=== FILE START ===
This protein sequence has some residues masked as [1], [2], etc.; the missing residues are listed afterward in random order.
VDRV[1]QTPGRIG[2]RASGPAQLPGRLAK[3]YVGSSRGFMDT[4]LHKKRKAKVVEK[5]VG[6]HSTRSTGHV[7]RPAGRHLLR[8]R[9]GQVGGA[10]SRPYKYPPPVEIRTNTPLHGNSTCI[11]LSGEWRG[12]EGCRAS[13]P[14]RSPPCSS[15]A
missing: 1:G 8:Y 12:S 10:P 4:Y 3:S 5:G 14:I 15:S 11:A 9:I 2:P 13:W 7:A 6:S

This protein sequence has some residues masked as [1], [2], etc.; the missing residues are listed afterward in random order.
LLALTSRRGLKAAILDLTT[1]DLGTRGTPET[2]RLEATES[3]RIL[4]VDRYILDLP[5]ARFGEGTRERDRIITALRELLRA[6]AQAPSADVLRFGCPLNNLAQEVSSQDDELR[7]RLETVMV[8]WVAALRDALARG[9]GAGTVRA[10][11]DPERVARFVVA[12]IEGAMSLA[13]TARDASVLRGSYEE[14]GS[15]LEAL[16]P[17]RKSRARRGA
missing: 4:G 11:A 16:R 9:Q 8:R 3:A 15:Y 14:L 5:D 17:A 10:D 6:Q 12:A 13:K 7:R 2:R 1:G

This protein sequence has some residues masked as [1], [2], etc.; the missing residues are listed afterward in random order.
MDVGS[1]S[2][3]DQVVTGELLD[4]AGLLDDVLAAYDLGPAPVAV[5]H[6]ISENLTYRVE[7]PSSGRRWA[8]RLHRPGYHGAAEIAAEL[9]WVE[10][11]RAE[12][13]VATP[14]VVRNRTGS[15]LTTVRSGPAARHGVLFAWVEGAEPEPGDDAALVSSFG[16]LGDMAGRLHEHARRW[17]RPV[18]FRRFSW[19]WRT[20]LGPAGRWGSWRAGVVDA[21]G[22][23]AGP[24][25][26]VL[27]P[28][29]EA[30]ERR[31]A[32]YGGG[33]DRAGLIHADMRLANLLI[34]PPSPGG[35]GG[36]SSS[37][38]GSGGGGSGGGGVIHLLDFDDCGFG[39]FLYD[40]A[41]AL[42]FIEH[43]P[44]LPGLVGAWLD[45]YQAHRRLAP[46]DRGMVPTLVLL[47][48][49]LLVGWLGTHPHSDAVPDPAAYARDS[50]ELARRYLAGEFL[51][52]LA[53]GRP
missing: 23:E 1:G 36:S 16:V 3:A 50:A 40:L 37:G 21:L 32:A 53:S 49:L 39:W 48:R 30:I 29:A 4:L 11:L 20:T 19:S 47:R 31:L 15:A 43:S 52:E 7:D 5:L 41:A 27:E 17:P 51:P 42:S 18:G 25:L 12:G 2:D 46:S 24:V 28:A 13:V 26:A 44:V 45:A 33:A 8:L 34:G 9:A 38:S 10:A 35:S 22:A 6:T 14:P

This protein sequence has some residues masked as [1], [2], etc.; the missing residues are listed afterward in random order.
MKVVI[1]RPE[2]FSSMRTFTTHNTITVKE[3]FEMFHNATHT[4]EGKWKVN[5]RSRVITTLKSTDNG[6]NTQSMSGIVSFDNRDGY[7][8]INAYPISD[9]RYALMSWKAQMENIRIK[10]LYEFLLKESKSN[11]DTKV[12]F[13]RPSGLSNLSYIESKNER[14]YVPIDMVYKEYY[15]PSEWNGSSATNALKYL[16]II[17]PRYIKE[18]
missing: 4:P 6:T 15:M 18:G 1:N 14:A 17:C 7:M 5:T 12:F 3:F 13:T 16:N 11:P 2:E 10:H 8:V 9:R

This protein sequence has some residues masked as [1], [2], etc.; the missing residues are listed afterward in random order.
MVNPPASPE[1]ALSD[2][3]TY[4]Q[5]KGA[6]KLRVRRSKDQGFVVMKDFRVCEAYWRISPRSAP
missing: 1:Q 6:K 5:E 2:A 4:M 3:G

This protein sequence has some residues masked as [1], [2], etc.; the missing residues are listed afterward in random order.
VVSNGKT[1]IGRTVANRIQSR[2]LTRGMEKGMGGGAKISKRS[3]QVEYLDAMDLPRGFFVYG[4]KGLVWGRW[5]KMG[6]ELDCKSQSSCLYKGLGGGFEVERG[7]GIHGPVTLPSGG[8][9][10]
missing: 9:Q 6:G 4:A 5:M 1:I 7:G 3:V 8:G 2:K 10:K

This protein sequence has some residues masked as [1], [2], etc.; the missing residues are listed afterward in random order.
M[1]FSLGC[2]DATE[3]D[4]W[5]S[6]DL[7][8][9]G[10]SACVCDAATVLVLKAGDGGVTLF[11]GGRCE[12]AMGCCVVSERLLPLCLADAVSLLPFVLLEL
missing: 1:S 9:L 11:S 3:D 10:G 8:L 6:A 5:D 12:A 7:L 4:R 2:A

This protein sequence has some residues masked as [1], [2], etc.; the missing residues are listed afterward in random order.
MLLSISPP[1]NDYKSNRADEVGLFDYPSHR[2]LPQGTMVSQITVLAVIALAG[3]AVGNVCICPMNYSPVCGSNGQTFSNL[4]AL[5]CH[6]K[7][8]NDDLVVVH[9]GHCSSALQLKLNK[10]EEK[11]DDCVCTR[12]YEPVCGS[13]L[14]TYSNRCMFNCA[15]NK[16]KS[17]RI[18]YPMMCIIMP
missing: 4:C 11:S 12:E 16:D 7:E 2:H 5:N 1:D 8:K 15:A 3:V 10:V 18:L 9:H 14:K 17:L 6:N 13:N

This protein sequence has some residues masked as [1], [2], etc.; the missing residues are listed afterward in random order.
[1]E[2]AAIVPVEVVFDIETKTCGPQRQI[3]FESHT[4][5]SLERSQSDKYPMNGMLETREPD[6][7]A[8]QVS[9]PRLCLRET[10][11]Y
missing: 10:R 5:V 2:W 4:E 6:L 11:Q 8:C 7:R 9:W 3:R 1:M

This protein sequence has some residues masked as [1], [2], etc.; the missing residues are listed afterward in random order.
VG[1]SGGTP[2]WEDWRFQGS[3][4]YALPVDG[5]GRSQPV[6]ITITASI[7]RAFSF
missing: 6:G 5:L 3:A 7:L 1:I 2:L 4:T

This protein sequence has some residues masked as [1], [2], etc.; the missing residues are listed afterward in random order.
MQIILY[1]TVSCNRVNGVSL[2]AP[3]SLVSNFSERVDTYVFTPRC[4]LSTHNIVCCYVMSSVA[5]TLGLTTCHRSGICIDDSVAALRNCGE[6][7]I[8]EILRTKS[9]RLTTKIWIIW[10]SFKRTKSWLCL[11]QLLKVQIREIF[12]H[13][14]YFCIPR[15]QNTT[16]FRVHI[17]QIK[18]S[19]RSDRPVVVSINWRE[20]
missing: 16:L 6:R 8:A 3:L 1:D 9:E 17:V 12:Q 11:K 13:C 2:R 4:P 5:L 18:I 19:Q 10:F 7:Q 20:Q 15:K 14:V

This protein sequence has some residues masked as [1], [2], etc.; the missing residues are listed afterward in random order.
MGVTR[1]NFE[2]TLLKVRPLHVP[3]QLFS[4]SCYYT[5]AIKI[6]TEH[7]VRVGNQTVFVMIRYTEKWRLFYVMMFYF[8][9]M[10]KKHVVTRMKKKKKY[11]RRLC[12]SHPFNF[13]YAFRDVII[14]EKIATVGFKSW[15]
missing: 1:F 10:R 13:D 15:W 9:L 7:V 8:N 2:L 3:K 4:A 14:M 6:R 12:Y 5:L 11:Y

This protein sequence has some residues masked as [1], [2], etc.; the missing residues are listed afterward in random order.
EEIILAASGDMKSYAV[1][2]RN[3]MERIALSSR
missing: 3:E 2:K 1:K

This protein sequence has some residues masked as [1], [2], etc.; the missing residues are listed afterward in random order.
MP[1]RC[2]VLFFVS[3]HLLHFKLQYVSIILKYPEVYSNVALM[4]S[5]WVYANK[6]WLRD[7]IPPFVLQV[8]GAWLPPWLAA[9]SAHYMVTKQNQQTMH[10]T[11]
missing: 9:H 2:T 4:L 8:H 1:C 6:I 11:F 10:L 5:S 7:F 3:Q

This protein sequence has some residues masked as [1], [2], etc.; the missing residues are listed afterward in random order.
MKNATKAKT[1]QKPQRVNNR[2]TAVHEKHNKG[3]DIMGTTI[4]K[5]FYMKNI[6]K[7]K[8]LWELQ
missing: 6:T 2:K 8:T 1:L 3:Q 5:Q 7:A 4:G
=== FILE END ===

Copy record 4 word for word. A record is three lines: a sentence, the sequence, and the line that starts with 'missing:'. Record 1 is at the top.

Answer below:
This protein sequence has some residues masked as [1], [2], etc.; the missing residues are listed afterward in random order.
MKVVI[1]RPE[2]FSSMRTFTTHNTITVKE[3]FEMFHNATHT[4]EGKWKVN[5]RSRVITTLKSTDNG[6]NTQSMSGIVSFDNRDGY[7][8]INAYPISD[9]RYALMSWKAQMENIRIK[10]LYEFLLKESKSN[11]DTKV[12]F[13]RPSGLSNLSYIESKNER[14]YVPIDMVYKEYY[15]PSEWNGSSATNALKYL[16]II[17]PRYIKE[18]
missing: 4:P 6:T 15:M 18:G 1:N 14:A 17:C 7:M 5:T 12:F 3:F 13:T 16:N 11:P 2:E 10:H 8:V 9:R